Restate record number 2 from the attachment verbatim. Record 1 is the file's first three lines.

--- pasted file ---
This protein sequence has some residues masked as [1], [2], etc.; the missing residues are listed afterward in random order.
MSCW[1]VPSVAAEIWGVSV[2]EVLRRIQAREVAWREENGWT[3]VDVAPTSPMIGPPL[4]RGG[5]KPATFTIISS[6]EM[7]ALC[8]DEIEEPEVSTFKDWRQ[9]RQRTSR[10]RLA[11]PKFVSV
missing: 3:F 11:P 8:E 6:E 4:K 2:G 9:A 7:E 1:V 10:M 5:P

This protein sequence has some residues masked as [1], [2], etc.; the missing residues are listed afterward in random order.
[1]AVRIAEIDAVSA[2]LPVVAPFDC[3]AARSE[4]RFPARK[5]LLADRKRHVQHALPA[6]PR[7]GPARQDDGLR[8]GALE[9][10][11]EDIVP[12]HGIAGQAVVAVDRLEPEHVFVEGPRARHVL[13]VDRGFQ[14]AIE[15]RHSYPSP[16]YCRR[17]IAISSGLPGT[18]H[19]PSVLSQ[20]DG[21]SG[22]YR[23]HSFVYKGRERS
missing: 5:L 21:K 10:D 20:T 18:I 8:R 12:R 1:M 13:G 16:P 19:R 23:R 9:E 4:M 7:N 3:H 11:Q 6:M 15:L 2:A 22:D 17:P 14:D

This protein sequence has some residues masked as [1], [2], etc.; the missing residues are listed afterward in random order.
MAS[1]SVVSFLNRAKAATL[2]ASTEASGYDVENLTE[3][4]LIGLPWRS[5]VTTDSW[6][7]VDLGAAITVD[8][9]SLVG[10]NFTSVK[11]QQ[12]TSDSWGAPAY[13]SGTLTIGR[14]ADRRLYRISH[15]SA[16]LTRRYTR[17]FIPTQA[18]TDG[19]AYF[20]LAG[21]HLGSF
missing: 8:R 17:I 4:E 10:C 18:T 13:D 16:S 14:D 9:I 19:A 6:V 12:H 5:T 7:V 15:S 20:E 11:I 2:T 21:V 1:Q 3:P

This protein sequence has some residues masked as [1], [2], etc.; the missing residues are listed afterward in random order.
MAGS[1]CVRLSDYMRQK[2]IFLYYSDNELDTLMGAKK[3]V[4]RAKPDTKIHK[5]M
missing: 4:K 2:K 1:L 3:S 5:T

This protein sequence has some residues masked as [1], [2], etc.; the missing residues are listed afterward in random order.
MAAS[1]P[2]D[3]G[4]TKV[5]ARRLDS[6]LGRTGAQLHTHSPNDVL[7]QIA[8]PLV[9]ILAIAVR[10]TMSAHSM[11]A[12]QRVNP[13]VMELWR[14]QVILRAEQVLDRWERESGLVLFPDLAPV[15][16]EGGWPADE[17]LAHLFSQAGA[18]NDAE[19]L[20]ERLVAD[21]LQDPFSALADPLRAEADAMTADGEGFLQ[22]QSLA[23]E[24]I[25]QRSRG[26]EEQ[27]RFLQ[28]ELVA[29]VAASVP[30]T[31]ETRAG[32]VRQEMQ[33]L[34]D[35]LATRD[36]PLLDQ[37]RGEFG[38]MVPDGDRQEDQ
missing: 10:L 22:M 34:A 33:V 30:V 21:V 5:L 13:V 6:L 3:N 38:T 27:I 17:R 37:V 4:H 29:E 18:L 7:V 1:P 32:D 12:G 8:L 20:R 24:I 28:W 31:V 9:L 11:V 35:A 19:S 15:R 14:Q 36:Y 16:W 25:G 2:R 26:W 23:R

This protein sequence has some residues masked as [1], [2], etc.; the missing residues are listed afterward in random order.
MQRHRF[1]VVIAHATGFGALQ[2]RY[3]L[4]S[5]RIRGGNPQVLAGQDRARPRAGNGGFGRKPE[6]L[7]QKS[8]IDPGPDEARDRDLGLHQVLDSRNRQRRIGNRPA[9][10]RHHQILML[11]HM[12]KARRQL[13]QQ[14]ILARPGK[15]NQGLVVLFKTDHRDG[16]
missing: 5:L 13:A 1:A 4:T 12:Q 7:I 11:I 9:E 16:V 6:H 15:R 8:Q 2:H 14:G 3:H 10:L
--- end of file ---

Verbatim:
This protein sequence has some residues masked as [1], [2], etc.; the missing residues are listed afterward in random order.
[1]AVRIAEIDAVSA[2]LPVVAPFDC[3]AARSE[4]RFPARK[5]LLADRKRHVQHALPA[6]PR[7]GPARQDDGLR[8]GALE[9][10][11]EDIVP[12]HGIAGQAVVAVDRLEPEHVFVEGPRARHVL[13]VDRGFQ[14]AIE[15]RHSYPSP[16]YCRR[17]IAISSGLPGT[18]H[19]PSVLSQ[20]DG[21]SG[22]YR[23]HSFVYKGRERS
missing: 5:L 21:K 10:D 20:T 18:I 8:R 12:R 1:M 13:G 16:P 19:R 23:R 9:E 4:M 7:N 3:H 11:Q 6:M 15:L 2:A 22:D 17:P 14:D